Stream in SD only when you can (and want)

There's nothing like watching a newly released 4K blockbuster, but do you really need to watch the Friends re-run in HD? Or how about when you have the TV on when doing chores or going to sleep as background noise? Probably not.

You can save a lot of data by being careful about what you watch in HD or 4K. In your account settings, most streaming services, such as Netflix and Hulu, let you select the video quality. You can set the streaming performance to low (0.3 GB/hour per device), medium (0.7 GB/hour per device), or high (3-7 GB/hour per device) with Netflix.

With your streaming service, explore the account settings and set the quality of the video accordingly. You may be disappointed with your TV cutting back on HD, but you'll be thanked for your internet.


Your streaming app or device should be off


Both devices and services for streaming are a little different. Although some feature your TV's auto-shut-off or a turn-off, some can keep the stream alive long after you stop watching, eating up your data without even knowing it.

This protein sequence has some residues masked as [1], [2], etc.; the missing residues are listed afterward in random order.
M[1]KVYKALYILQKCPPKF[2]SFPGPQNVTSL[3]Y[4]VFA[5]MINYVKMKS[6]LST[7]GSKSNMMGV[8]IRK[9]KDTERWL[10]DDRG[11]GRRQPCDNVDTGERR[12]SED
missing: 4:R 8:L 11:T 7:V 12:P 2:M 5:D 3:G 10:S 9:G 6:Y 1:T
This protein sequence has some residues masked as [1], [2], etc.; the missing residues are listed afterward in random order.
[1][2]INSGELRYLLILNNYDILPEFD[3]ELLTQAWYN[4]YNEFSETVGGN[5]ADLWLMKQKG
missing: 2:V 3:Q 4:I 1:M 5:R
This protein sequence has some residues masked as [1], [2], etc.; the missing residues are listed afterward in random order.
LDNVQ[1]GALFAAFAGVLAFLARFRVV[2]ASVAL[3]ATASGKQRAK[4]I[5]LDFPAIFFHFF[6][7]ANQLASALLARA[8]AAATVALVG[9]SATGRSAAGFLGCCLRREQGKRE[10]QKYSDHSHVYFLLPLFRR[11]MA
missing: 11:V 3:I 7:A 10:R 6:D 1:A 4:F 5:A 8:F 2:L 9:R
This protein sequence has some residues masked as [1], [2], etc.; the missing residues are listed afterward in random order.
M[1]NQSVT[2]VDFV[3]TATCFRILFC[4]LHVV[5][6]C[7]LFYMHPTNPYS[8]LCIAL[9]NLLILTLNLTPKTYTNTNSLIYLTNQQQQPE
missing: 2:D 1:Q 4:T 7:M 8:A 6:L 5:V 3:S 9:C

Make sure that if you've finished watching, the streaming system you use is off. Streaming systems run off the power of your TV in certain ways, so merely turning off your TV would also cut power to the unit. Make sure the software you use to stream is closed when watching on your phone, tablet, or device, not only minimized but still open and probably streaming.

If you keep them on ("Are you still watching?"), Netflix, DIRECTV NOW, and other streaming services will eventually stop streaming, but usually only after a few hours have passed. That's a few hours of data loss. The good news is that most of these services allow you to turn off the autoplay features.